War of the Rebellion: Serial 106 Page 0684 OPERATIONS ON THE PACIFIC COAST. Chapter LXII.

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FORT WRIGHT, Round Valley, November 24, 1863.

Major E. SPARROW PURDY,

Assistant Adjutant-General, Department of the Pacific:

MAJOR: I have the honor to acknowledge the receipt of your communication of the 13th instant, relating to Indian affairs in Round Valley, and respectfully state, for the information of the general commanding the department, that if either citizens or soldiers have in any way interefered with Indians or Indian agents in this valley I have no knowledge of the fact, nor have any of the agents made any complaint of that nature to me in the last three months, and never against any of my troops. My men have never been permitted to vist or be seen on or near the reservation, and to my certain knowledge the Indian agents have no just cause of complaint against any man under me or on the part of citizens. I have not at any time allowed or permitted then to interfere with the Indian Department. Whenever any citizen was reported to me for such intereference he was arrested and punished forthwith, but for over two months the agent here has made no coplaint to me against any one, until the party was entierely out of harm's way and out of my reach. I have been told by citizens in the valley that nearly all the Indians that were brought in here from the Sacramento last summer have left the reservation and returned to the Sacramento Valley. This was not then nor since reported to me by the agent, nor has he ever requested me to keep them on the reserve, nor has he ever informed me that he had any reason to suppose that the Indians were leaving or would leave, and, unless he reports such matters to me, I have no other mode of knowing what is going on, as the post is two miles from the reservation headquarters, and neither officers nor soldiers are permitted to visit it. I cannot know these matters unless the agent reports them. I very respectfully call the attention of the general commanding to the factthat the present force at this post is entirely inadequate for the necessities of the public service. I have but eleven to twelve men for duty, and if I should send aaway Indians, or on any other service, from the post, it would leave the post, it would leave the post and public property without a guard, and when the men are off guard they are working hard constructing buildings for the winter. I therefore very respectfully request that a re-enforcement of one company, if practicable, be sent to this post. I will use all possible efforts to comply strictly with your letter of the 13th instant.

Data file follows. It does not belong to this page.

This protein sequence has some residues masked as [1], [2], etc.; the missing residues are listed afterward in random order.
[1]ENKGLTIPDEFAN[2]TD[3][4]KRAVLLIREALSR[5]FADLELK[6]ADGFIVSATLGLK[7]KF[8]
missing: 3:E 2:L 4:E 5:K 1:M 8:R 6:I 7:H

Very respectfully, your obedient servant,

C. D. DOUGLAS,

Captain, Second Infantry California Volunteers, Commanding Post.

HEADQUARTERS DEPARTMENT OF THE PACIFIC,

San Francisco, November 25, 1863.

Captain THOMAS O. SELFRIDGE,

Commanding U. S. Navy-Yard, Mare Island, Cal.:

CAPTAIN: Inclosed herewith is a copy of a telegraph dispatch which I have this day received from Brigadier General B. Alvord, commanding the District of Oregon. * I would most earnestly recommend that a steamer [be sent] to the sound to look after our interests in that quarter.

With great respect, I am, captain, your obedient servant,

G. WRIGHT,

Brigadier-General, U. S. Army, Commanding.

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*Embodied in Alvord to Wright, November 20, p. 677.

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